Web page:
Photo Source: AP Photo/Marcelo Chello

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New Israeli Government Faces Tests

Israel Violence

On June 14, Naftali Bennett was officially sworn in as the new prime minister of Israel, a title Benjamin Netanyahu held for 12 years. On June 16, he faced his first test as thousands of Israelis marched in a controversial flag waving ceremony. The march was originally planned for last month, but the Hamas rocket launch occurred instead. Many are concerned that this march could fuel tensions already high with Palestinians. During the march, right-wing Jewish people entered Jerusalem yelling, “this is ours!” and “Jerusalem is our home!” Riot police stand near the gates and are prepared to block violence where necessary. At least 33 Palestianian protesters have already been injured during this march. On June 16, Israel announced that it did carry out overnight airstrikes in Gaza after Palestinians launched incendiary balloons from the area. The balloons led to 20 fires in Israel. Hamas claimed the balloons were in response to the launch. On June 17, Israeli forces launched another airstrike at Gaza, another response to the balloons. Israel stated that it’s targeting military compounds and a launch site. (CNN)

Photo Source: AP Photo/Mahmoud Illean

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Iran Elects New President

Iran Elections

On June 19, Ebrahim Raisi won Iran’s vote for president in an uncompetitive election that most of the country sat out. Raisi has a brutal human rights record, and is considered ultra-conservative. He played a large role in the execution of political prisoners. Raisi was part of a 4-person “death panel” that oversaw the death of 5000 prisoners. Many believe Raisi is being groomed to replace the Supreme Leader, who in Iran, has the final say, not the president. Israel later warned that Raisi has nuclear ambitions and is perhaps the most extreme president Iran has had yet. (CNN)

Photo Source: AP Photo/Ebrahim Noroozi

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Coronavirus Updates (4)

Australia Covid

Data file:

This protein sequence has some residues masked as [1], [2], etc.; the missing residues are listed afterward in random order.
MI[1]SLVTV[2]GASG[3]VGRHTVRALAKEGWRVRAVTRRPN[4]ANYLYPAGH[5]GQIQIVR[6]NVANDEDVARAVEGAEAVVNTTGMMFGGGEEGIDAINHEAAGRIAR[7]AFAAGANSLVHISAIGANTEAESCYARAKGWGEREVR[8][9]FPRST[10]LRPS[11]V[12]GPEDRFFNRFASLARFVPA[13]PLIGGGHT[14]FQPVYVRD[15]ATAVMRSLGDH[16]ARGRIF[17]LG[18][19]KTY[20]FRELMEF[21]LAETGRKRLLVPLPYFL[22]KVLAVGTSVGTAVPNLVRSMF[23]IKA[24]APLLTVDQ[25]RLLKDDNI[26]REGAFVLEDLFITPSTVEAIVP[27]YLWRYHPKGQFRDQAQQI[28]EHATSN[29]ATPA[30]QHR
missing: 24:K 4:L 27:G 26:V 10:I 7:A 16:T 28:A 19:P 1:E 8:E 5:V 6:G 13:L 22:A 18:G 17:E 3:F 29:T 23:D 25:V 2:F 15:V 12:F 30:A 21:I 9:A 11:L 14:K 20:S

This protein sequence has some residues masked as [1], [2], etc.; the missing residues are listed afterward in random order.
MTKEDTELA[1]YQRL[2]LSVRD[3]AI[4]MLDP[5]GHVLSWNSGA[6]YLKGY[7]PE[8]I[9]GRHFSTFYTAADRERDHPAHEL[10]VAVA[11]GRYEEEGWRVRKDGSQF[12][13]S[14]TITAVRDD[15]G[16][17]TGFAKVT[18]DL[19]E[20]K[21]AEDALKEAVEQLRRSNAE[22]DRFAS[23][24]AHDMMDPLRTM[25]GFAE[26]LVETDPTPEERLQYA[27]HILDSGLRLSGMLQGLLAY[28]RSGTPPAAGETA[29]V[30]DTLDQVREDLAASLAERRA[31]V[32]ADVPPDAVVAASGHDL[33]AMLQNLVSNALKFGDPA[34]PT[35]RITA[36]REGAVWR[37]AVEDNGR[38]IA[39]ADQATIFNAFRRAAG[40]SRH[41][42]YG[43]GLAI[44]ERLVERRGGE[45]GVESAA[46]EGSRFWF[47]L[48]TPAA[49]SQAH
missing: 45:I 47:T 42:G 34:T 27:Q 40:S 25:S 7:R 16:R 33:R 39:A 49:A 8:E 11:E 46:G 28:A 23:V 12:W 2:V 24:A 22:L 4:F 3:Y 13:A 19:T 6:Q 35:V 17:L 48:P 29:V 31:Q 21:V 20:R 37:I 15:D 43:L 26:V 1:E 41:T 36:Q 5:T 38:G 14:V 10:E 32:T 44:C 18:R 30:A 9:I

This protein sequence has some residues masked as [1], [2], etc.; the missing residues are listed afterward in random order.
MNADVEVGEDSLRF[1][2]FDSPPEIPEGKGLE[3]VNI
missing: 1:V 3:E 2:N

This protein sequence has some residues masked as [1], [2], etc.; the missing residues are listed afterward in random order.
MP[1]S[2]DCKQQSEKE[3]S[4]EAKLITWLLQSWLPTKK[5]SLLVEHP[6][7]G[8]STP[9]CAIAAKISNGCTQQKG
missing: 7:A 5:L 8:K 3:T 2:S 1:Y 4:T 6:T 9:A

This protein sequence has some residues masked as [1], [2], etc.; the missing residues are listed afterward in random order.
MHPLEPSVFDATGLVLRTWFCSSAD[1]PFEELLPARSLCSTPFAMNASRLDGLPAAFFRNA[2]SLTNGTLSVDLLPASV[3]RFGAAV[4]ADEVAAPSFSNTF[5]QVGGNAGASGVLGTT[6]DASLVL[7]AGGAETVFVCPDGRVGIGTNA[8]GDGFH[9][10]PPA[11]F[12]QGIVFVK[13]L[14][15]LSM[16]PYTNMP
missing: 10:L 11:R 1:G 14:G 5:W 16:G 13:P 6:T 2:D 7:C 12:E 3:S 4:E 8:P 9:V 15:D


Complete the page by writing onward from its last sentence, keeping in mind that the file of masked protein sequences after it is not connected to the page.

On June 19, the US announced it was tripling its vaccine allocation to Taiwan as the area grapples with a staggering number of cases. The US has shipped 2.5 million doses of Moderna thus far. This is Taiwan’s first major outbreak since the pandemic began. On June 20, China reported that it’s given more than 1 billion doses of the vaccine across the country. This accounts for almost 40% of the doses given across the globe. On June 23, it was reported that at least 140 positive Covid cases have emerged amongst the Copa America team and service members. The tournament, which is taking place in Brazil, only began a week ago. Half of the national teams participating have been affected by this new outbreak. On June 26, thousands of people flocked the ferry of Dhaka after an announcement that Bangladesh will enter a strict 7-day-lockdown. People are fleeing the area before they are stuck in their homes for the whole week. Bangladesh has announced nearly 6,000 new cases in just one day, sparking concerns about hospital collapse. On June 26, Sydney announced that it will go into another lockdown that will last two weeks. The lockdown is due to a new outbreak of the Delta variant, with more than 80 cases being reported in the last few days. On June 28, South Africa announced it will enter a strict lockdown as the Delta variant ravages through the city. The variant has caused a massive surge in infections and officials worry about its effect. On June 29, Russia announced that the vaccine is voluntary, but many individual companies have required it or employees risk being fired. That same day, Abu Dhabi announced that in some public places, only vaccinated people will be allowed to enter. Public places include shopping centers, gyms, cafes, restaurants, and sporting activities. On June 30, it was reported that Britain, despite its vaccination rollout, is on the brink of a third wave as Delta variant cases rise in the country. Britain has also seen an increase in hospitalizations and deaths. On June 30, it was reported that children are dying from Covid in Brazil, with over 1,000 deaths in children less than 10. Health officials around the world worry that these numbers are underrepresented, as many children are dying without being diagnosed. That same day, Brazil suspended its vaccine contract with India amid contract irregularities. Despite its desperate need for vaccines, Brazil stated a potential pricing increase is the cause for the suspension. On June 30, Kim Jong Un stated that many senior officials were fired after they failed to enforce strict Covid-19. The unspecified situation could lead to grave consequences for the impoverished country. On June 30, six more Australian areas went into lockdown after officials saw a small rise in cases. Nearly 12 million people are under stay-at-home orders, as officials push for speedier vaccination efforts. (CNN)